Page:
• Mentee should do most of the talking (mental note to myself!)

This would work much better if you have no idea of that person’s job or life, which allows facilitating conversations but do feel that this is not always possible!

A slide that shows the skills of a coach

My biggest takeaway was a reminder of something that I need to do more of…the pedagogy of silence. Using silence as a pedagogical tool. How long do you leave it before you fill in the silence? I really am not very good at this. I ask a question and after a few seconds of silence, I want to fill the space. I will try to remember to use this as a training tool!

Ultimately, coaching embodies learning how to learn and think.

Get yourself a coach…(note to self!)

I’m not calling you a liar, but don’t lie to me: getting personal with source evaluation

This session was a great reminder that there are other tools to help students to evaluate resources. IF I APPLY is one such tool.

How do we get students to engage in evaluating sources? Do we remind students that even if they find a resource on one of our databases that it is is important to evaluate and not just accept that it is what you need? “Is it definitely reliable if found through a library database.” That means that we don’t think for ourselves… Where is the critical thinking? Learning must be active, including learning how to critically evaluate social media.

In today’s world of Fake news and misinformation, news can spread really quickly and become viral, sometimes this is intentional and unintentional manipulation and it is important for us as educators to talk about our own experiences. Admitting that even we have been caught out gives a perfect opportunity to talk about what to do if you have shared something you then realise was untrue.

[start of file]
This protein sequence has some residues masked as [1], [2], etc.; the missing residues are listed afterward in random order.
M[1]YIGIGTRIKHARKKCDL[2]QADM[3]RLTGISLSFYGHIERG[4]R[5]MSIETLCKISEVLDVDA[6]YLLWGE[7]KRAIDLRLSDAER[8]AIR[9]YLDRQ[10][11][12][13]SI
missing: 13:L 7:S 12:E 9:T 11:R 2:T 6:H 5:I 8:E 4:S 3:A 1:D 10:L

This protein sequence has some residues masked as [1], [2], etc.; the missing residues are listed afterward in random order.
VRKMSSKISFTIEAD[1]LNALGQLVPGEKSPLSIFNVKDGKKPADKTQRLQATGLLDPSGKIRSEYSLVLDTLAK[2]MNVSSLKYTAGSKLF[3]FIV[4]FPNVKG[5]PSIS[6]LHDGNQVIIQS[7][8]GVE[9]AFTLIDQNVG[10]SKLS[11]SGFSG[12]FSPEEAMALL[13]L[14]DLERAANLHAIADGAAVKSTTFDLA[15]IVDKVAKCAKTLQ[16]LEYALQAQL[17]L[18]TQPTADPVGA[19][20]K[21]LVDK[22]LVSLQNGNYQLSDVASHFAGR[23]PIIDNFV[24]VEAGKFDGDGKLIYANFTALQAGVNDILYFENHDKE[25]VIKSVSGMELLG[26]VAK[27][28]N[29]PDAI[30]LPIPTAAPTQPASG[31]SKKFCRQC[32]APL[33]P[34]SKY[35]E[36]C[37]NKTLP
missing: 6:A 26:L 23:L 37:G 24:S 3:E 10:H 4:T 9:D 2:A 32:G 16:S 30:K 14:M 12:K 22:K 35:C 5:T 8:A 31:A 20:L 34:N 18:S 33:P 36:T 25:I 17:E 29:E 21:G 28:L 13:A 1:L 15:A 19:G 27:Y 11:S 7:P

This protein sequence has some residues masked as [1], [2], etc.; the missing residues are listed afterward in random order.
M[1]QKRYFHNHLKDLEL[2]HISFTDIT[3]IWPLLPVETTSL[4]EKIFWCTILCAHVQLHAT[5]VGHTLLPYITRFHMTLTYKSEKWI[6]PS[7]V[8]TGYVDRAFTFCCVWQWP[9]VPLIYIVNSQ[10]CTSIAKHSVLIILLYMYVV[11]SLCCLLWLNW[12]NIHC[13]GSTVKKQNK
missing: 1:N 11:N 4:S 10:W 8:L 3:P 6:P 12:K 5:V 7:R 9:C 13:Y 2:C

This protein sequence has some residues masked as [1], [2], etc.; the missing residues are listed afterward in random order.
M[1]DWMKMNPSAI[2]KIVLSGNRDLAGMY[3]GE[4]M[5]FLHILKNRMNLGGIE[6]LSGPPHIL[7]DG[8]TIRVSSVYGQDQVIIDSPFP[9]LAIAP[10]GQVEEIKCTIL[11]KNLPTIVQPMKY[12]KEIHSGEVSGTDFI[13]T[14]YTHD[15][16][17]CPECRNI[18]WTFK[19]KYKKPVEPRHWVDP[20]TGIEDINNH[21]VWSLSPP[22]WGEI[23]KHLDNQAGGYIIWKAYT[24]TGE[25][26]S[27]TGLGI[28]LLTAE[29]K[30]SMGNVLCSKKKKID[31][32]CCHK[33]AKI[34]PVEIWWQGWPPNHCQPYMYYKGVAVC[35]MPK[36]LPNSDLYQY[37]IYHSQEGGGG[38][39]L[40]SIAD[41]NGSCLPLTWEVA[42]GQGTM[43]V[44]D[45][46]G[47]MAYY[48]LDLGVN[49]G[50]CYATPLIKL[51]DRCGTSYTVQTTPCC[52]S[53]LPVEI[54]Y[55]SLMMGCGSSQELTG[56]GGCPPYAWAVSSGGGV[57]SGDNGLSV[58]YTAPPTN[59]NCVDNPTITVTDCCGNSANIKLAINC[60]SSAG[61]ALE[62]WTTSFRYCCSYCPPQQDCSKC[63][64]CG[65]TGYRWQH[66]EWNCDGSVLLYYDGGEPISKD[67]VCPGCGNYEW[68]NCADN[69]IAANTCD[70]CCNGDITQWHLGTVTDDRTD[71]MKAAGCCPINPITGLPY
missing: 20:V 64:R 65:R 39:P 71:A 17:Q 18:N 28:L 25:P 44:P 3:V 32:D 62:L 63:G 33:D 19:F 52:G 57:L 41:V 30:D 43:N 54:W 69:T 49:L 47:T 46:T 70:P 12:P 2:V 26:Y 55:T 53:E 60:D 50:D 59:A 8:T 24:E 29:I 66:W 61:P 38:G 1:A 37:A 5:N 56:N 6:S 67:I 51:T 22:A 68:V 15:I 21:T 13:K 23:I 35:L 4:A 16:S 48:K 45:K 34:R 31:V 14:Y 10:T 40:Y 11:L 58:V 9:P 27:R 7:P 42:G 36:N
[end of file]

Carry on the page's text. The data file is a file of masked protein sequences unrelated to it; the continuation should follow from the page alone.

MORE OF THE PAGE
We all know that the likes of Google are using Algorithms to ‘help’ you search quicker. This means that you are not necessarily finding the best results just what Google thinks you want to find. Most students find their news online, again pushed through algorithms and we need to help students realise that they are living in a filter bubble and how important it is for them to think for themselves and not to be caught out by click bait.

I will go back and watch this presentation again when it comes out on the LILAC website but here is what is understood by it.

If I…. helps you to integrate yourself to the topic…personal steps, recognise your own bias and understand where are your assumptions come from and recognise that family and social media may be guiding your thoughts.

Apply… encourage proper evaluation and humanise evaluation. Think about questions and understand that not everything is valid to answer your question and there is a big difference between informative and persuasive articles.

I hope I have done this presentation justice but if not hopefully this slide will help you understand more.

Not required reading: leisure reading as an information literacy

I was not really sure what this session would be about as reading for pleasure is a big thing in primary and secondary schools. We know that if children read they do better at school, we also know that it is good for their mental health so how would this translate in a university setting?

What I had not thought about was where our university students get their leisure reading from. I suppose I thought that maybe they would use the public library but having 4 children go through university I realise that the only reading for pleasure they did was when I sent them books for their birthday’s. If students are not using the public library then it makes sense that they are supported this side of their education by providing fiction for them to read whilst they are there.

It interested me that the links we are making at primary and secondary level are now being talked about at university level.

  • Reading for pleasure – links to academic attainment

  • Empathy – Theory of mind, Interpersonal sensitivity

  • Creativity – SCAB – Scale of creative attributes and behaviour